GNC seeks competitive edge with new store format
NEW YORK GNC is taking its boutique-style specialty shop to a whole new level, especially as it starts folding in product lines not normally part of a specialty supplement shop’s repertoire — yoga, pet supplements, probiotics, homeopathic health remedies, natural skin care, natural oral care and a wider assortment of arguably commodity-type supplement offerings, such as multivitamins and such popular health supplements as vitamin D or fish oil.
You’ve got to wonder, though, how much GNC’s relationship with Rite Aid is playing a part in all of this. GNC now has some 10 years under its belt in its partnership with Rite Aid, which means some 10 years of gleaning insights on how Rite Aid has successfully positioned that GNC store-within-a-store concept as a more profitable supplement center and a true point-of-differentiation.
It’s also been about two years since one of the Rite Aid executives who helped develop and nurture that GNC/Rite Aid concept in the beginning has been at the helm at GNC aspresident and chief merchandising and marketing officer. “GNC has a very unique position in the market,” Beth Kaplan told Drug Store News soon after she joined GNC. “GNC’s initial DNA is built around vitamins and supplements,” she said then, not just diet aids and sports nutrition.
It’s certainly a smart play — it’s more reflective of today’s healthcare mood as politicians continue to debate how to best infuse a cost-saving well-care sentiment in healthcare reform over the sick-care model that exists today. And it de-emphasizes perhaps the two more controversial categories GNC is currently best-known for — weight loss diet aids and sport nutrition supplements. They’re not abandoning those segments of course — it’s still going to occupy half the store’s footprint after all — and nor should they. They’re legitimate businesses when marketed and merchandised responsibly. But the fact remains that both weight loss and sports nutritionals are under greater scrutiny with today’s more-aggressive Food and Drug Administration and the controversy surrounding performance-enhancing drugs being illegally marketed as supplements — the subject, in fact, of a Congressional hearing held just last week.
The Preval Group showcasing two new products
PORTLAND, Maine The Preval Group is currently showcasing two new products for the retail channel — Wrecking Balm Tattoo Fade System and Quietus, a homeopathic remedy for symptoms of tinnitus.
With the tattoo fading system Wrecking Balm, available as a direct-to-consumer brand since 2006 and more recently through specialty channels (tattoo parlors), there is the potential for a new category in the drug channel. The product contains DemoMatic, approved as a Class I device by the Food and Drug Administration, and a Suffusion gel that helps exfoliate the upper layers of the skin, among other ingredients.
Current retail packaging contains between a one to two month supply of the product, but takes on average between six and eight months to fully fade the tattoo, which means return business.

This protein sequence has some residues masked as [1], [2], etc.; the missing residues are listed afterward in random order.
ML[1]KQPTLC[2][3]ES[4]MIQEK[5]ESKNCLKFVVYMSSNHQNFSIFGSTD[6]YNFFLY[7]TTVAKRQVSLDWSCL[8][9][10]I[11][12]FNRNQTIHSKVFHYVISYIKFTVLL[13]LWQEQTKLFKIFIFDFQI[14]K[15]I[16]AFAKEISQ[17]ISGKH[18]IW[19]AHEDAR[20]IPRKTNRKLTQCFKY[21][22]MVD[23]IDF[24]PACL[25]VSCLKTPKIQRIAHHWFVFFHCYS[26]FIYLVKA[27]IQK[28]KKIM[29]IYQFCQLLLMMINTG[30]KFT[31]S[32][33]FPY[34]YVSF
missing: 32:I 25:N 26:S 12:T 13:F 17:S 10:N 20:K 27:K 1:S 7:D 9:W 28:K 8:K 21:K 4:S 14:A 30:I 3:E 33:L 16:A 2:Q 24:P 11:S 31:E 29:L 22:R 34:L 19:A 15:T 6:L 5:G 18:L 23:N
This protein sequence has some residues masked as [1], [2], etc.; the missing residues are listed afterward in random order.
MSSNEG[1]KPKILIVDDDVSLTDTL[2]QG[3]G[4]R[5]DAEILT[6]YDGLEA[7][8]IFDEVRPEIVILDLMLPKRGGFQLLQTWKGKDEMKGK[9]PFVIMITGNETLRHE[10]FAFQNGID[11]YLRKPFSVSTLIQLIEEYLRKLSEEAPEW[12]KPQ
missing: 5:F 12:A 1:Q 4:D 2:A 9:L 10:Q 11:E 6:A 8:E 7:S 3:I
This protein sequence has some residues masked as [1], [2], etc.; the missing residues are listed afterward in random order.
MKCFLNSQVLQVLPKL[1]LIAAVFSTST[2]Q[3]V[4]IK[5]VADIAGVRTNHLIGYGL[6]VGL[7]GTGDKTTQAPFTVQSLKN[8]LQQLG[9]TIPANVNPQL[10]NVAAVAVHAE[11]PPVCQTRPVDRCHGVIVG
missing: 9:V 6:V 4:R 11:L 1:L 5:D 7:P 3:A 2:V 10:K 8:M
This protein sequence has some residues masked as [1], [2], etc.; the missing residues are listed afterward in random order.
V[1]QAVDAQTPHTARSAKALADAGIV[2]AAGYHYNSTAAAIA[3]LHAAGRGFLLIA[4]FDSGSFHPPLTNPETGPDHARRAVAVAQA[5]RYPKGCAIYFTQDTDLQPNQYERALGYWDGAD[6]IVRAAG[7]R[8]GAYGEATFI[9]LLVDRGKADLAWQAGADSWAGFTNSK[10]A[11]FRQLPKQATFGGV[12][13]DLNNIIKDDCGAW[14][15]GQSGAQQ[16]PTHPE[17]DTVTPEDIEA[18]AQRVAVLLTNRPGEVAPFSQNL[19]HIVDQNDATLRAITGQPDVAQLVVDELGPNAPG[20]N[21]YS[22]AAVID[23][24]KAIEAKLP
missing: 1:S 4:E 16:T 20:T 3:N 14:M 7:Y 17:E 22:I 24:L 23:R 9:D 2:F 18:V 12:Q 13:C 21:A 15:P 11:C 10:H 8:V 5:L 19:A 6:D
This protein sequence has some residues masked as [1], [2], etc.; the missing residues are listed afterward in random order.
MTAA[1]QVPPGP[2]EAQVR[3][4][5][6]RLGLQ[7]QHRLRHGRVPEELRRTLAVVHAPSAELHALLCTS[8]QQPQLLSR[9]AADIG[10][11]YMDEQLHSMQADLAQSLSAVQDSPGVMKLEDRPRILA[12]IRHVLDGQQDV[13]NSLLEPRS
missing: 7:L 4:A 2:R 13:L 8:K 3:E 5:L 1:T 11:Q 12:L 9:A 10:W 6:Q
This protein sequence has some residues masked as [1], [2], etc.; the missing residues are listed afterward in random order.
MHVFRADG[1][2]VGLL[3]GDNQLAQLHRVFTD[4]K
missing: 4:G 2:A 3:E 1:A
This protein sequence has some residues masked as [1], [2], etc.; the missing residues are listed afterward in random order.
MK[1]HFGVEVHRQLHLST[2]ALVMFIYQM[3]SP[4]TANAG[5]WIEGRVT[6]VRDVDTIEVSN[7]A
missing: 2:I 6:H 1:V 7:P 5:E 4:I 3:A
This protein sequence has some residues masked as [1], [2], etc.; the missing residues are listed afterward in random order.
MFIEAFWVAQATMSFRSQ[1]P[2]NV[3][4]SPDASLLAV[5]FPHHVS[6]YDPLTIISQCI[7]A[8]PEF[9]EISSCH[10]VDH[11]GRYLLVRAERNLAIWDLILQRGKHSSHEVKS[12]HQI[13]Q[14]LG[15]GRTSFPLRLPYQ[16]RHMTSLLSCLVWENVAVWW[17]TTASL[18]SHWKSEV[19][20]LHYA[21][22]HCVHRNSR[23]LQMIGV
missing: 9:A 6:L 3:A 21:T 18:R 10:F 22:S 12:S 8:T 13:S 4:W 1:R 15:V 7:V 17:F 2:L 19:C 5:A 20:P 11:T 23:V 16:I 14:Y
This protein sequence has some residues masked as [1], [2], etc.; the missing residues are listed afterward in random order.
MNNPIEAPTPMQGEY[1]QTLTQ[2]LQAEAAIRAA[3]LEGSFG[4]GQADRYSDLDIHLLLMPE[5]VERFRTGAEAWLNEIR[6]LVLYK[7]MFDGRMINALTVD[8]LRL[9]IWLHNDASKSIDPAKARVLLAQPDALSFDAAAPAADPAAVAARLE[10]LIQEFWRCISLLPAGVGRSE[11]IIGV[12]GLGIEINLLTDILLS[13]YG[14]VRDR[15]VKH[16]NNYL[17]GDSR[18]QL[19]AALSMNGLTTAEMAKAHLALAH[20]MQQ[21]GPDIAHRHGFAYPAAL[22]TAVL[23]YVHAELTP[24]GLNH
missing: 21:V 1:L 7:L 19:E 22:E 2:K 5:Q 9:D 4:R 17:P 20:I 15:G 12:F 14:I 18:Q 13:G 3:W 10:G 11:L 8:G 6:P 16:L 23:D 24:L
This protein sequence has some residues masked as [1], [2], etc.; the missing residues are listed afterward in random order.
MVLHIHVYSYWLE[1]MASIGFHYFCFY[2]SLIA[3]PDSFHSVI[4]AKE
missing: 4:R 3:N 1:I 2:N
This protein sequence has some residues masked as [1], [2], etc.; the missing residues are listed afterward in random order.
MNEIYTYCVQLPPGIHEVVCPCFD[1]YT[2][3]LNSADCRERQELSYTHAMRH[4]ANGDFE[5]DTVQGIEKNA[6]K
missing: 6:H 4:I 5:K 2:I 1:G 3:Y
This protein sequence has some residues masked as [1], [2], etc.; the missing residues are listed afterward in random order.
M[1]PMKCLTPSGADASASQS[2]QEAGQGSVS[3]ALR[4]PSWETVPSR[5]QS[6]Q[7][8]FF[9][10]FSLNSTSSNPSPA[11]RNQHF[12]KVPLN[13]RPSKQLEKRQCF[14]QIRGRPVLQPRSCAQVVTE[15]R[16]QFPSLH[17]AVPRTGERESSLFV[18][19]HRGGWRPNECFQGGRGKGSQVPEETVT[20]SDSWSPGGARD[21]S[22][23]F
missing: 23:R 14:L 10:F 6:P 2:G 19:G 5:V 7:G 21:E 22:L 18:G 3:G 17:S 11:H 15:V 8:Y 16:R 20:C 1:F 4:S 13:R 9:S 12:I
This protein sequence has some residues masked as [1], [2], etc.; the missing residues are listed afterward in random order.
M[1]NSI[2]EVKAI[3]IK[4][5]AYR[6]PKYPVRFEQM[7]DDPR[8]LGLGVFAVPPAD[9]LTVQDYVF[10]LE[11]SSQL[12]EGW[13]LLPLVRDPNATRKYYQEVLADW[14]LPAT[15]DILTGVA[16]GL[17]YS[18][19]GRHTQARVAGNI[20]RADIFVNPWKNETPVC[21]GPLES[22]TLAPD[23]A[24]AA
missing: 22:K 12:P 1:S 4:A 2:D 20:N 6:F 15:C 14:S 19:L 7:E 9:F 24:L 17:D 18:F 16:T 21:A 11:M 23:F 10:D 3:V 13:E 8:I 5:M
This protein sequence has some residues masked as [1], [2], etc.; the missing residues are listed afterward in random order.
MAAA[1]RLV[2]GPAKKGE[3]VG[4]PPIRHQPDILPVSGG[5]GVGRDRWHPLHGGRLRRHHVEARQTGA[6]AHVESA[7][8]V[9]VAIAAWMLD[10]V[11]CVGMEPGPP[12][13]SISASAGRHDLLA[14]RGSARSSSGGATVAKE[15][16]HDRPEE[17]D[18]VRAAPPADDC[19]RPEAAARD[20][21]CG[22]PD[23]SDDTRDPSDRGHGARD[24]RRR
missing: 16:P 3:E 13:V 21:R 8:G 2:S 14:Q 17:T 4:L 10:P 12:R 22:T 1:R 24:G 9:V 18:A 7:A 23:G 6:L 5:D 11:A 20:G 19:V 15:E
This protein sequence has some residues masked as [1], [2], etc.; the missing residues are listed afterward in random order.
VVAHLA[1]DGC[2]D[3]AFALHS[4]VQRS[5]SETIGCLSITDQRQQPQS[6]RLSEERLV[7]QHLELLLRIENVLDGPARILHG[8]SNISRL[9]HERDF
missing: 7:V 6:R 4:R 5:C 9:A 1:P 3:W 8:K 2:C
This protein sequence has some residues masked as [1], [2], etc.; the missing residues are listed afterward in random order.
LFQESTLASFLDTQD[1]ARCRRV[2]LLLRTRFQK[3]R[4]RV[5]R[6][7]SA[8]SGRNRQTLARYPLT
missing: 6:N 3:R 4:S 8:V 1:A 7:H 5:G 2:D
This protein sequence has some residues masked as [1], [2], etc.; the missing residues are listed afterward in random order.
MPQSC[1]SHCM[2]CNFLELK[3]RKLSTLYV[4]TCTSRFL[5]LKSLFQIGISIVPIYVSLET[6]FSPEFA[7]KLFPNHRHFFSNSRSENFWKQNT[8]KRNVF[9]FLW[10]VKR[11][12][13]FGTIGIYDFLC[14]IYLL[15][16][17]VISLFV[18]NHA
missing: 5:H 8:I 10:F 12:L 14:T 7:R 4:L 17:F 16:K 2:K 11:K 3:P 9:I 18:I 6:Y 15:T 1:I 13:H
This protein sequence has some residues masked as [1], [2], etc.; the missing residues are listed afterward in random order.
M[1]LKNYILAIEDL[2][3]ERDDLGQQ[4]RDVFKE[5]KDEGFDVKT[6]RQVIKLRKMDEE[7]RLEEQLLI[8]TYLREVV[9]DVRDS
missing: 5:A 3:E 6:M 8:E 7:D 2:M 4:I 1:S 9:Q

Approximately 40 million Americans already have tattoos, the Preval Group, and citing the American Society of Dermatological Surgery, half of them consider removing permanent body art like tattoos at some point in their lives.
Quietus offers symptomatic relief to the symptoms of tinnitus, a ringing in the ears associated with exposure to loud noise that about 1-in-6 Americans experience in their lifetime. At greater risk to tinnitus are carpentry and construction workers, airport workers, gun enthusiasts and hunters, machine operators and night club workers and musicians.
NAD: Bayer Healthcare ad claims for Aleve are supported
NEW YORK The National Advertising Division of the Council of Better Business Bureaus on Thursday determined that Bayer Healthcare can substantiate claims made in packaging, television, print and Internet advertising for Aleve and Aleve Liquid Gels products.
Claims at issue included:
- “minimum daily dosing” and “minimum label dosing”;
- “all day pain-free movement” and “stop pain all day”; and
- “Only two Aleve can stop pain all day” and “that would take twice as many Advil.”
NAD, the advertising industry’s self-regulatory forum, reviewed the claims at issue, following a challenge by Wyeth Consumer Healthcare, manufacturer of Advil, a competing analgesic.
Wyeth also challenged a pill-count comparison graph that two Aleve caplets stacked next to four Advil caplets, with the claim “Just 2 Aleve = 4 Advil.”
NAD noted in its decision that Bayer has, since at least 2002, made a pill-count comparison in its advertising, including the recent claim that two Aleve capsules equal four Advil capsules. The advertiser maintained, and NAD accepted, that the pill count comparison is based on the respective FDA-approved labels for Aleve and Advil.
Consistent with past decisions, NAD accepted product labels, approved by the Food and Drug Administration as reasonable support for the durational capacity of Aleve and Advil.
NAD determined that the advertiser provided a reasonable basis for its “pain-free” claim, based on its FDA-approved label. Further, NAD determined that it was unlikely that consumers who use over-the-counter analgesics would expect to experience a complete absence of any pain. The NAD also found that the advertiser established a reasonable basis for its value calculator, based on a minimum daily dose of two Aleve pills versus four Advil tablets.